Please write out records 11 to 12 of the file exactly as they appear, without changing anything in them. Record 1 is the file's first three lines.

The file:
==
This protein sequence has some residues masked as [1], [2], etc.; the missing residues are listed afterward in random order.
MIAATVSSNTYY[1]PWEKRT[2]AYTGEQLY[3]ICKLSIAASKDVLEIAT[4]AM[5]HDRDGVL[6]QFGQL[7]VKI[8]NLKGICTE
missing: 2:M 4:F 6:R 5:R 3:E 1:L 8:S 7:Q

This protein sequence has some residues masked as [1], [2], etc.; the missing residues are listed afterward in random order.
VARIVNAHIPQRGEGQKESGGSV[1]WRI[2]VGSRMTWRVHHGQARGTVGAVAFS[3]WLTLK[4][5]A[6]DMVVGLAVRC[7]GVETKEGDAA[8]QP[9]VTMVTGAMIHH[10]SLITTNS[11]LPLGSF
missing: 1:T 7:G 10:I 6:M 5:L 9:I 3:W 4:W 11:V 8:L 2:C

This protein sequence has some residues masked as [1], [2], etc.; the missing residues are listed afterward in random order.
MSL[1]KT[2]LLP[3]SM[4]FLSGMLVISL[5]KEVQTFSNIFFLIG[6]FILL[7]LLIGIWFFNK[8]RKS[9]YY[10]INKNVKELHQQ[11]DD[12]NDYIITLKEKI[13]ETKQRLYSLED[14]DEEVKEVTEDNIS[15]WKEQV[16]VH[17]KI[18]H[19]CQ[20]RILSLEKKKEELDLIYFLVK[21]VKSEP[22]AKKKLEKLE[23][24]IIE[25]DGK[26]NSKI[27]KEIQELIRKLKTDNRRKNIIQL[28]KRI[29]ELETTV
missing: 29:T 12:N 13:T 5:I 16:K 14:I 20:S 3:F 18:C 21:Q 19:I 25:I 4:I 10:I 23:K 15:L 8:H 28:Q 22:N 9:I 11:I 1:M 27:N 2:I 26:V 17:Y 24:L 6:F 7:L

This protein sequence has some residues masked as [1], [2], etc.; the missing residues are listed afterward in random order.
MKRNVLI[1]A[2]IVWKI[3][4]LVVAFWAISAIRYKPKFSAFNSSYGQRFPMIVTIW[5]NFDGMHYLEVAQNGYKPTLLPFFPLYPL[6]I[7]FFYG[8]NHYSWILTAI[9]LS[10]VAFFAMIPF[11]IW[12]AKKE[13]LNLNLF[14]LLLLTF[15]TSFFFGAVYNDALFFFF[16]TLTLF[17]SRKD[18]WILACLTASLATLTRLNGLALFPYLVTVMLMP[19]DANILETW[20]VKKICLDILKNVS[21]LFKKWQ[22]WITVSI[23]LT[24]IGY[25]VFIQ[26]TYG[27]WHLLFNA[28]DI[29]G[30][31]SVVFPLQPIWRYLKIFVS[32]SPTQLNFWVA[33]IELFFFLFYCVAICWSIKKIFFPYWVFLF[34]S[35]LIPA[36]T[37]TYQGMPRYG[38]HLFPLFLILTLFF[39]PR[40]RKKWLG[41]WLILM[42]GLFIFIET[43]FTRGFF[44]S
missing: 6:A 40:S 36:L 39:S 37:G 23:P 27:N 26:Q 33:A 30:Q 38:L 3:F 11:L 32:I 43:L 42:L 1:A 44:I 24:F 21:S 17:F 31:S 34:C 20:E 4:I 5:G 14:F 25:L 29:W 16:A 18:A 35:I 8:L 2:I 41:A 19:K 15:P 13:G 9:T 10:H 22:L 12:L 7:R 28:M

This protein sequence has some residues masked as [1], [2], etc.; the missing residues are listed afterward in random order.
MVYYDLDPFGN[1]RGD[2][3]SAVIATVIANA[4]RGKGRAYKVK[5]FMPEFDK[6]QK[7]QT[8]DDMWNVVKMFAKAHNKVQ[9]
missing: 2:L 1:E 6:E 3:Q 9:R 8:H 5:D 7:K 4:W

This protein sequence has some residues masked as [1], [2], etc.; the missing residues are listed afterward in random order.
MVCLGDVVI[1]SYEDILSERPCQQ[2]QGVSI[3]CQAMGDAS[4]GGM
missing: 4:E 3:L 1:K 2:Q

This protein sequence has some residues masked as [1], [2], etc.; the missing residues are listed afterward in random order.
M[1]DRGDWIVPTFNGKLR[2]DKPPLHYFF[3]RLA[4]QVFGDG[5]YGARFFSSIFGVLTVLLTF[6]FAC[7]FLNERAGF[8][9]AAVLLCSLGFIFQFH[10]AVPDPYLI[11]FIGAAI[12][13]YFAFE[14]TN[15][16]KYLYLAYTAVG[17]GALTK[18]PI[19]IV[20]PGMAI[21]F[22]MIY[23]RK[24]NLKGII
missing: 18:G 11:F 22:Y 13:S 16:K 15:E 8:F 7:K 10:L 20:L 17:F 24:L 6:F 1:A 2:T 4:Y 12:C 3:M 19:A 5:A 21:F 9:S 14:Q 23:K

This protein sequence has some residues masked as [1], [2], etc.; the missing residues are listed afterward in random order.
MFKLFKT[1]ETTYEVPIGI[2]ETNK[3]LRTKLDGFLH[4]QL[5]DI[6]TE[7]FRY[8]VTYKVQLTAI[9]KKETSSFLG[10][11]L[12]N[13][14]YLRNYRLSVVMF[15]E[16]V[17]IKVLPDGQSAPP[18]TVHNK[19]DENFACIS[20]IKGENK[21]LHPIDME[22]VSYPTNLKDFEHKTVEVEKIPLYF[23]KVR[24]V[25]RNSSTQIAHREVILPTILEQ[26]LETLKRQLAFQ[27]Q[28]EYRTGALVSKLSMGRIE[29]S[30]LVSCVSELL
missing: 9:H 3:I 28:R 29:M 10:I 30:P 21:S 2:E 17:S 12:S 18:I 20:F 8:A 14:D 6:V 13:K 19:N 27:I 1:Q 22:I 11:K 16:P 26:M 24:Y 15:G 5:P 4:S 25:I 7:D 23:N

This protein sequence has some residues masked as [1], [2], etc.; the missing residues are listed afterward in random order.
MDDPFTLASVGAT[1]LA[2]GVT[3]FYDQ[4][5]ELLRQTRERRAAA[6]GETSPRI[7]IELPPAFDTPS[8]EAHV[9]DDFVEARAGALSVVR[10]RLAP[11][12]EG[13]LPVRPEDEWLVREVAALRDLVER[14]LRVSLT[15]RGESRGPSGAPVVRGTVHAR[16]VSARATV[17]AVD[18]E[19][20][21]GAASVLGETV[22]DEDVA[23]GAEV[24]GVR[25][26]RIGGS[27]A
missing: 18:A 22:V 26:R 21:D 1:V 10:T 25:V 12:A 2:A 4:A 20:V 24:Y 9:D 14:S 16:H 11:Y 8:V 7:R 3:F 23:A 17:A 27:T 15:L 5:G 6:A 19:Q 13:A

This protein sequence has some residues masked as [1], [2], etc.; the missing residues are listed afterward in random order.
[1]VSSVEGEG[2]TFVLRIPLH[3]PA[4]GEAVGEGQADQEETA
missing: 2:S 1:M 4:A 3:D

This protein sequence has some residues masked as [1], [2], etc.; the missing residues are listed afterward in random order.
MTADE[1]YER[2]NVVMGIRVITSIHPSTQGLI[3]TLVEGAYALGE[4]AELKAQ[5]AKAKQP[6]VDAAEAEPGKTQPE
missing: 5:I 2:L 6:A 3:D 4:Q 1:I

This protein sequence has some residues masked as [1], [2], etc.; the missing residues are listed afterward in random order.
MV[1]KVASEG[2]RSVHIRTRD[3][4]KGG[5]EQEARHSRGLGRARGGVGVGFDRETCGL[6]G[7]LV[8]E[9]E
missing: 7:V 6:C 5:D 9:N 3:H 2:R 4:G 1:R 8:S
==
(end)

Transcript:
This protein sequence has some residues masked as [1], [2], etc.; the missing residues are listed afterward in random order.
MTADE[1]YER[2]NVVMGIRVITSIHPSTQGLI[3]TLVEGAYALGE[4]AELKAQ[5]AKAKQP[6]VDAAEAEPGKTQPE
missing: 5:I 2:L 6:A 3:D 4:Q 1:I

This protein sequence has some residues masked as [1], [2], etc.; the missing residues are listed afterward in random order.
MV[1]KVASEG[2]RSVHIRTRD[3][4]KGG[5]EQEARHSRGLGRARGGVGVGFDRETCGL[6]G[7]LV[8]E[9]E
missing: 7:V 6:C 5:D 9:N 3:H 2:R 4:G 1:R 8:S